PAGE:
Forty-eight percent of the nearly 2.1 million 2016 U.S. high school graduates who took the ACT expressed an interest in science, technology, engineering, or math majors or careers.
Students’ interest in the field makes sense given employers’ increasing demand for STEM-trained job applicants. However, only 26 percent of 2016 ACT test takers met or surpassed the ACT College Readiness Benchmark in STEM, according to a new report from the ACT.
According to the ACT, the benchmark is an indicator of whether a student is well prepared for first-year courses such as calculus, biology, chemistry and physics–courses typically required of a college STEM-related major. ACT also reported that these findings are virtually unchanged from last year.
“Our data continue to show a big disconnect between students’ interests and their actual preparation,” said Marten Roorda, CEO of ACT. “While the level of interest we are seeing in important STEM majors and careers is encouraging, the lack of readiness for STEM college coursework remains troubling.”
The disconnect is also likely confusing for school administrators and officials, given ongoing investment into teaching STEM skills and bringing STEM ed tech into the classroom. However, schools may be investing unequally across the STEM fields. The report found that average ACT science scores have gone up among students meeting the ACT STEM benchmark over the past four years; however, average ACT math scores have stayed flat over the same period.
“It may be that initiatives designed to increase STEM interest and achievement have focused more on science and less on math,” said Roorda. “Both subject areas are vitally important for success in STEM majors and careers.”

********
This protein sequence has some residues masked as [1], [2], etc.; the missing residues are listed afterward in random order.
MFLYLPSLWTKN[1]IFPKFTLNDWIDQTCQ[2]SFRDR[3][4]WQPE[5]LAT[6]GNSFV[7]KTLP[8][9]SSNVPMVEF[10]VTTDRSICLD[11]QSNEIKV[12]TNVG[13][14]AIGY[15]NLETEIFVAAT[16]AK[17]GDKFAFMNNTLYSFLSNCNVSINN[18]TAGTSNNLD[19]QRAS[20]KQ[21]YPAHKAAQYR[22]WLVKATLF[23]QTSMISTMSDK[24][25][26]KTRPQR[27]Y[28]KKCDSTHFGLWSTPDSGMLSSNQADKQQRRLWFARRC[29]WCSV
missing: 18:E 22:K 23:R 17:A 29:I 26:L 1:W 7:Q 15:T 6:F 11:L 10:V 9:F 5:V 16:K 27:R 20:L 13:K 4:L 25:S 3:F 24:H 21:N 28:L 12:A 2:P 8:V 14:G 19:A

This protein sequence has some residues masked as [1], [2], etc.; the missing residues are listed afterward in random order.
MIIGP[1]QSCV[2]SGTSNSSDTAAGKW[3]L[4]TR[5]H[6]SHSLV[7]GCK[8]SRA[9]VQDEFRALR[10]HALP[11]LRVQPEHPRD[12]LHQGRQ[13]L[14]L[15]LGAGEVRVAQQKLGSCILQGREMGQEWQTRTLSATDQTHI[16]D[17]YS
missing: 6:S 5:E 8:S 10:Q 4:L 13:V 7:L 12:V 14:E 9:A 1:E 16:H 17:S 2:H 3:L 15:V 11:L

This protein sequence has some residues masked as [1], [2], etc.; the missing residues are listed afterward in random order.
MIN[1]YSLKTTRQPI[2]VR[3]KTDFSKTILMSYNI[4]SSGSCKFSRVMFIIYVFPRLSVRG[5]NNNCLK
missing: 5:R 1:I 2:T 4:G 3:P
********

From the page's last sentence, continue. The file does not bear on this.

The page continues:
The report also found that underserved learners are at a disadvantage when it comes to STEM preparedness. According to the ACT, interest in STEM majors and careers was high, but readiness for STEM coursework was substantially lower than non-underserved learners overall. This is particularly true for students with more than one of the three defining underserved characteristics, which the ACT defined as being a racial/ethnic minority, coming from a low-income household, and being the first generation in college.
One way to tackle these issues is to have more qualified, engaged teachers in the classroom. However, the report highlights a potentially worrying trend. Interest in teaching STEM subject areas is alarmingly low among high school graduates. According to the findings, less than 1 percent of 2016 graduates who took the ACT indicated an interest in teaching math or science. Not only does this potentially spell difficulty in the future as current teachers retire, it points to an existing problem–a teacher shortage. The U.S. Department of Education lists both math and science as current high-need fields where teacher shortages exist in many states.
For the full report, click here.